Holy Name of Mary Priests’ Convocation

I. Introduction
On the back wall of the Basilica of the National Shrine of the Immaculate Conception is a very large relief which depicts in marble the universal call to holiness. At the top center is the Holy Spirit, the Lord and giver of life, the sanctifier, and slightly off center with her hands extended in maternal love is the Blessed Virgin Mary whose name we invoke daily. Within the reach of the Virgin Mary and the Spirit’s rays of glorious love are the images of men and women of every state of life in the Church – lay men and women, married couples, religious, priests, and even bishops, images representing every age and culture touched the light of the Gospel. If you look closely you can see the image of Bl. John Paul II & Bl. Mother Teresa, and, somewhere hidden in that relief is the image of Cardinal James Hickey. It was his idea to depict this vision of the universal call to holiness. He wanted all who celebrate and take part in Mass at the Shrine to be reminded that the dismissal at the end of the liturgy is not about rushing to the parking lot but rather about going out into the world as men and women of holiness, living witnesses to the Gospel of life and salvation. And he wanted to stress Mary’s role in leading us all to that holiness.

I think we can bring this a little closer to home. We are blessed with the nation’s oldest Cathedral, the Basilica, named for Mary under the title of her Assumption and the Cathedral of Mary Our Queen. Only in eternity will we know the sum total of what God’s grace has accomplished through the years in and through the priests and faithful of the Archdiocese. Yet, deep down, I can’t help but think that all that has been accomplished – all the sacrifices and all the good fruits which have flowed from them – are due in large measure to the fact that Mary is our patroness. We as a presbyterate, and our entire Archdiocesan family of faith enjoy the intercession and protection of Our Lady, assumed into heaven, Mary our Queen, who prays with us and for us before God’s throne in heaven.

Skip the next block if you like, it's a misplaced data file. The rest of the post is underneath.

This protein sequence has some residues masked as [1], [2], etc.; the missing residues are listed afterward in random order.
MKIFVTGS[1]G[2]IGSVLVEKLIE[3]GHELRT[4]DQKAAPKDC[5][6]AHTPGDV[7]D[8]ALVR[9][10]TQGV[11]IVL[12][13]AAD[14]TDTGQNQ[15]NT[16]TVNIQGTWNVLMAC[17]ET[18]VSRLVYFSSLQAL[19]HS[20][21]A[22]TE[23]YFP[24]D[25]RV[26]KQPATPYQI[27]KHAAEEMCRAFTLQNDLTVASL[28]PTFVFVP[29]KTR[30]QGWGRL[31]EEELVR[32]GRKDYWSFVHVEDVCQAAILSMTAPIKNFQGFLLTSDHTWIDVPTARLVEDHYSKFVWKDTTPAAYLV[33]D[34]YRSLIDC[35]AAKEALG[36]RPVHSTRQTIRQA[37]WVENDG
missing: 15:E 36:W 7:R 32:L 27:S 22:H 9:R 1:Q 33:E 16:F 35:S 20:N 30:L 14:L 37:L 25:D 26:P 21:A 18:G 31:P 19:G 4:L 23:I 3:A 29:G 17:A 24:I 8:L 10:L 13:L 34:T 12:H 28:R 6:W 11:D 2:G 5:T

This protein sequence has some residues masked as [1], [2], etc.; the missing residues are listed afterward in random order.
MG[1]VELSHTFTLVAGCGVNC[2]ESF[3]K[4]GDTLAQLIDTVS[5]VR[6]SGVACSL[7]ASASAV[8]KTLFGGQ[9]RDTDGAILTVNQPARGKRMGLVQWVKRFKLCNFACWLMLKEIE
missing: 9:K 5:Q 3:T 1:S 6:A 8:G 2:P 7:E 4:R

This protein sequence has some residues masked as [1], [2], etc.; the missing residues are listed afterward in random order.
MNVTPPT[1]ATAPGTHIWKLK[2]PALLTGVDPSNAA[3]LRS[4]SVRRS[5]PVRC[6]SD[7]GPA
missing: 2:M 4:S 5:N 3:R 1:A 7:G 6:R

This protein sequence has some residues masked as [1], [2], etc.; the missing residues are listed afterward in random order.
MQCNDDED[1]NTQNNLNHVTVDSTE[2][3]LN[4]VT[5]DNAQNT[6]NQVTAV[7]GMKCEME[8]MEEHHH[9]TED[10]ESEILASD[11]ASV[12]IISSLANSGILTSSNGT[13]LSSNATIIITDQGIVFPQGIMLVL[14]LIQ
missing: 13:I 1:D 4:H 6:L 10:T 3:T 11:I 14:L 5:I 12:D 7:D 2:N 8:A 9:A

Today we call upon the holy name of Mary asking our patroness to strengthen us in living out our vocation, to strengthen the unity of our presbyterate with its bonds of faith, teaching, sacramental life, collaboration, and fraternal charity so that our lives, our ministry, our shared priesthood might be at the service of the universal call to holiness, the vocation to love as God loves, which every member of the Church receives at baptism.

II. In the World But Not Of the World
The scriptures for today lead us in that direction. While at first blush we may not notice Mary’s image in the Scripture readings that have just been proclaimed, I think we can find her if we take a second look and allow the Word to speak to our hearts individually and collectively.

In the reading from First Corinithians, St. Paul addresses those consecrated to the Lord through virginity and those who are married and those who are thinking about their future. He asks them to view their lives not just in the limited light of the present moment but rather from the wide vista of eternity … under the light of the One who is “the dawn from on high”. Speaking to the unruly Corinthians as well as to us, St. Paul powerfully says “the world in its present form is passing away.” Thus, as we read in St. John’s Gospel, we are to be in the world but not of the world.